Hypocrite in a Pouffy White Dress
There are actually a lot of pouffy white dresses in Susan Jane
Gilman's achingly funny memoir, HYPOCRITE IN A POUFFY WHITE DRESS.
There's the tutu she insists on wearing to school, sparking a
kindergarten fashion trend. There are her Puerto Rican neighbors'
first communion dresses, which make young Susan "spastic with envy"
and determined to become Hispanic. And last but not least, there's
the pouffy white dress of the title story, the wedding dress that
inspires a revision in Gilman's feminist sensibilities: "I was
supposed to be the Anti-Bride ... I was not some insipid
girlie-girl dolled up like a parade float. But in that dress, with
the tiara, I was intoxicated with myself."
Gilman's revelations on the pedestal at David's Bridal are a lot
like her memoir as a whole: simultaneously funny, thoughtful and
unexpected. For example, when she lands her first "real" job after
college at the Jewish Week newspaper, Gilman is assigned to
report on a week-long tour for teenagers of Polish Holocaust sites.
Initially pleased simply to call herself a "foreign correspondent,"
Gilman, who is at most ambivalent toward her Jewish heritage,
gradually finds herself deeply moved by the concentration camps.
Even though she eloquently describes the trip's unexpectedly
emotional impact, Gilman also includes a genuinely funny commentary
on the souvenirs available at the Treblinka gift shop.
Gilman was previously best known for the wisecracking dating manual
KISS MY TIARA, an alternative to bestselling 1990s women's advice
books like THE RULES. She notes in her foreword that part of the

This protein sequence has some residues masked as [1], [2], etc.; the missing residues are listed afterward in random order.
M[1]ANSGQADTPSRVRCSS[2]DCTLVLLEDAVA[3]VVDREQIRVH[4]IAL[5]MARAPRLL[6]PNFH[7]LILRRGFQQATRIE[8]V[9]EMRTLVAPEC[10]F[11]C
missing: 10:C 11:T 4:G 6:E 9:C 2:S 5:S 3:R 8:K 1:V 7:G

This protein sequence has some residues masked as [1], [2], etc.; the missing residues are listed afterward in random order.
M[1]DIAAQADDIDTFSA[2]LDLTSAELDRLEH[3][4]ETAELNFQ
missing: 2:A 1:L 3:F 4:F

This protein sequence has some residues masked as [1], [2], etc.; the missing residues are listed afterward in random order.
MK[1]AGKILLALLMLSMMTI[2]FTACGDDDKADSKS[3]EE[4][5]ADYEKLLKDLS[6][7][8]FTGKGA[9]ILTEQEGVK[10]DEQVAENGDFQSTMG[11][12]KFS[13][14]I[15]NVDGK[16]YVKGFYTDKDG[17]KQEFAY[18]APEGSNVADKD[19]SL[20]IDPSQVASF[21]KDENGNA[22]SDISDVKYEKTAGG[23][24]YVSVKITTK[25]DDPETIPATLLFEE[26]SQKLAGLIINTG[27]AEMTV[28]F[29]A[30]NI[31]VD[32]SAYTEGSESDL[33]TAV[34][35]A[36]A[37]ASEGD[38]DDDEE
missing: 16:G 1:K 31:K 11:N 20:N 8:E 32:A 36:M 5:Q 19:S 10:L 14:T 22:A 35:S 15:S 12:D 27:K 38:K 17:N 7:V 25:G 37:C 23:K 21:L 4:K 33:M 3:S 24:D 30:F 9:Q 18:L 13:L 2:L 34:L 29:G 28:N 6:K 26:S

goal of this book is to write a "coming-of-age" story that doesn't
focus solely on getting a man. "There's so much more to women's
lives that's worthy of attention and ridicule," she writes. And
indeed, Gilman's memoir will have the most appeal for other
young(ish) women, who will see themselves in Gilman's own awkward
adolescence and questionable career development, as well as in her
struggles to define herself in the wake of the feminist movement.
Anyone from Gilman's generation, though --- born in the 1960s,
raised on the pop culture and pop psychology of the 1970s --- will
laugh out loud at the cultural references Gilman sprinkles
liberally throughout her memoir.
HYPOCRITE IN A POUFFY WHITE DRESS starts with Gilman's preschool
years and ends in 2001, as she begins a new phase of her life ---
happily married and living in Geneva, Switzerland. One can only
hope that Gilman will continue to chronicle this next chapter of
her life in books as smart and funny as this one.
Reviewed by Norah Piehl on January 22, 2011